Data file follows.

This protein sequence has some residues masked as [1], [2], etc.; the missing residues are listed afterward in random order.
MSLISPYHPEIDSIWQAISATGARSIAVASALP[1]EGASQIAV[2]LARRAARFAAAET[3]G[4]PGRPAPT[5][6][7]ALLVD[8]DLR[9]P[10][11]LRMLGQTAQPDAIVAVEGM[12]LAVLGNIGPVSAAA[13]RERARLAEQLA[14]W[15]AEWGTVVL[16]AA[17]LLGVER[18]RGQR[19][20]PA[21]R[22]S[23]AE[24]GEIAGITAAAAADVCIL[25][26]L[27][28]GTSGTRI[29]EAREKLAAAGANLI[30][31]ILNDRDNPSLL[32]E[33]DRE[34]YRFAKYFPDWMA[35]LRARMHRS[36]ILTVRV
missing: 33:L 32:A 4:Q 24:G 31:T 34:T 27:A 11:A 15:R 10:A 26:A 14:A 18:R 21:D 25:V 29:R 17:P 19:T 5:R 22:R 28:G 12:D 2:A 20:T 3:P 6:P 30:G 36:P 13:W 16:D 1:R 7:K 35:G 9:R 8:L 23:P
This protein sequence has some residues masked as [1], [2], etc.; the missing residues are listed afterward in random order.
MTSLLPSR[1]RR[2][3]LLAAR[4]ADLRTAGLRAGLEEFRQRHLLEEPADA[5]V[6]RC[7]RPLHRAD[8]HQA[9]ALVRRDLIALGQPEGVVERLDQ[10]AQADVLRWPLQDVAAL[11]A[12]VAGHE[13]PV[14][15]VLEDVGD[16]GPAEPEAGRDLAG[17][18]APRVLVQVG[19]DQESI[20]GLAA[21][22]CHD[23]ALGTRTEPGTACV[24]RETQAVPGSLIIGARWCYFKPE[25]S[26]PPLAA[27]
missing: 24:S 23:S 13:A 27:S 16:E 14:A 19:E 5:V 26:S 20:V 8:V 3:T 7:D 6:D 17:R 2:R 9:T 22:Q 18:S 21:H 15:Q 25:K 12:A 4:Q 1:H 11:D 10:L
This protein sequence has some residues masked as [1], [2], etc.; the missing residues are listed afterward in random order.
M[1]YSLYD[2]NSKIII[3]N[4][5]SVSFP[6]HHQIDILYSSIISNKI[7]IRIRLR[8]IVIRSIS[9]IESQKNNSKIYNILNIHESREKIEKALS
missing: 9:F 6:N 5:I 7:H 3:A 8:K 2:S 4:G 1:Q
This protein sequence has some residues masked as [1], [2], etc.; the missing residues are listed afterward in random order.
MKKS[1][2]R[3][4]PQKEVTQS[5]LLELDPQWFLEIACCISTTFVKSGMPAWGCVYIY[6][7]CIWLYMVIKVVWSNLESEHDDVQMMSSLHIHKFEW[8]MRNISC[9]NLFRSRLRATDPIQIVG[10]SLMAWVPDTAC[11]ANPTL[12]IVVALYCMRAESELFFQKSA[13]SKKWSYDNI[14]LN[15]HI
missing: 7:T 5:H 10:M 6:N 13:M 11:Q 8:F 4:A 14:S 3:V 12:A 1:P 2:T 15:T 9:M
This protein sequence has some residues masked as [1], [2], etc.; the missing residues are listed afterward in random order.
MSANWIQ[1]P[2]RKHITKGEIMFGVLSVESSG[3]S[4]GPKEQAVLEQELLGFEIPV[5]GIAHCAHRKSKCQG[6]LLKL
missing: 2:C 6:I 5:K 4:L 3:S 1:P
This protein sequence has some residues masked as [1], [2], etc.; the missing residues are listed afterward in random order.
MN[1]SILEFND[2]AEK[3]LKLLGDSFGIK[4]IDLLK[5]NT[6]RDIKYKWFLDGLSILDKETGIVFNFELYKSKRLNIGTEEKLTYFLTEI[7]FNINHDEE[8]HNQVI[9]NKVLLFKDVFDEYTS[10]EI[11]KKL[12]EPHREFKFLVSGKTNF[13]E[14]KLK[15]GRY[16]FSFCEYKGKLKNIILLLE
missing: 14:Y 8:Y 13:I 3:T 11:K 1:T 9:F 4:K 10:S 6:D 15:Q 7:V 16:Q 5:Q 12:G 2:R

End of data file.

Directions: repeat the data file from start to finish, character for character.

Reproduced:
This protein sequence has some residues masked as [1], [2], etc.; the missing residues are listed afterward in random order.
MSLISPYHPEIDSIWQAISATGARSIAVASALP[1]EGASQIAV[2]LARRAARFAAAET[3]G[4]PGRPAPT[5][6][7]ALLVD[8]DLR[9]P[10][11]LRMLGQTAQPDAIVAVEGM[12]LAVLGNIGPVSAAA[13]RERARLAEQLA[14]W[15]AEWGTVVL[16]AA[17]LLGVER[18]RGQR[19][20]PA[21]R[22]S[23]AE[24]GEIAGITAAAAADVCIL[25][26]L[27][28]GTSGTRI[29]EAREKLAAAGANLI[30][31]ILNDRDNPSLL[32]E[33]DRE[34]YRFAKYFPDWMA[35]LRARMHRS[36]ILTVRV
missing: 33:L 32:A 4:Q 24:G 31:T 34:T 27:A 11:A 15:R 10:A 26:A 14:A 18:R 21:D 25:V 29:R 17:P 19:T 5:R 22:R 28:G 12:D 2:A 20:T 3:P 6:P 30:G 36:P 13:W 16:D 1:R 7:K 35:G 9:R 8:L 23:P
This protein sequence has some residues masked as [1], [2], etc.; the missing residues are listed afterward in random order.
MTSLLPSR[1]RR[2][3]LLAAR[4]ADLRTAGLRAGLEEFRQRHLLEEPADA[5]V[6]RC[7]RPLHRAD[8]HQA[9]ALVRRDLIALGQPEGVVERLDQ[10]AQADVLRWPLQDVAAL[11]A[12]VAGHE[13]PV[14][15]VLEDVGD[16]GPAEPEAGRDLAG[17][18]APRVLVQVG[19]DQESI[20]GLAA[21][22]CHD[23]ALGTRTEPGTACV[24]RETQAVPGSLIIGARWCYFKPE[25]S[26]PPLAA[27]
missing: 24:S 23:S 13:A 27:S 16:E 14:A 19:E 5:V 26:S 20:V 8:V 3:T 7:D 6:D 17:R 2:R 9:T 22:Q 18:S 21:H 15:Q 25:K 12:A 4:Q 1:H 11:D 10:L
This protein sequence has some residues masked as [1], [2], etc.; the missing residues are listed afterward in random order.
M[1]YSLYD[2]NSKIII[3]N[4][5]SVSFP[6]HHQIDILYSSIISNKI[7]IRIRLR[8]IVIRSIS[9]IESQKNNSKIYNILNIHESREKIEKALS
missing: 9:F 6:N 5:I 7:H 3:A 8:K 2:S 4:G 1:Q
This protein sequence has some residues masked as [1], [2], etc.; the missing residues are listed afterward in random order.
MKKS[1][2]R[3][4]PQKEVTQS[5]LLELDPQWFLEIACCISTTFVKSGMPAWGCVYIY[6][7]CIWLYMVIKVVWSNLESEHDDVQMMSSLHIHKFEW[8]MRNISC[9]NLFRSRLRATDPIQIVG[10]SLMAWVPDTAC[11]ANPTL[12]IVVALYCMRAESELFFQKSA[13]SKKWSYDNI[14]LN[15]HI
missing: 7:T 5:H 10:M 6:N 13:M 11:Q 8:F 4:A 14:S 3:V 12:A 1:P 2:T 15:T 9:M
This protein sequence has some residues masked as [1], [2], etc.; the missing residues are listed afterward in random order.
MSANWIQ[1]P[2]RKHITKGEIMFGVLSVESSG[3]S[4]GPKEQAVLEQELLGFEIPV[5]GIAHCAHRKSKCQG[6]LLKL
missing: 2:C 6:I 5:K 4:L 3:S 1:P
This protein sequence has some residues masked as [1], [2], etc.; the missing residues are listed afterward in random order.
MN[1]SILEFND[2]AEK[3]LKLLGDSFGIK[4]IDLLK[5]NT[6]RDIKYKWFLDGLSILDKETGIVFNFELYKSKRLNIGTEEKLTYFLTEI[7]FNINHDEE[8]HNQVI[9]NKVLLFKDVFDEYTS[10]EI[11]KKL[12]EPHREFKFLVSGKTNF[13]E[14]KLK[15]GRY[16]FSFCEYKGKLKNIILLLE
missing: 14:Y 8:Y 13:I 3:T 11:K 1:T 9:F 4:K 10:S 6:D 15:Q 7:V 16:Q 5:Q 12:G 2:R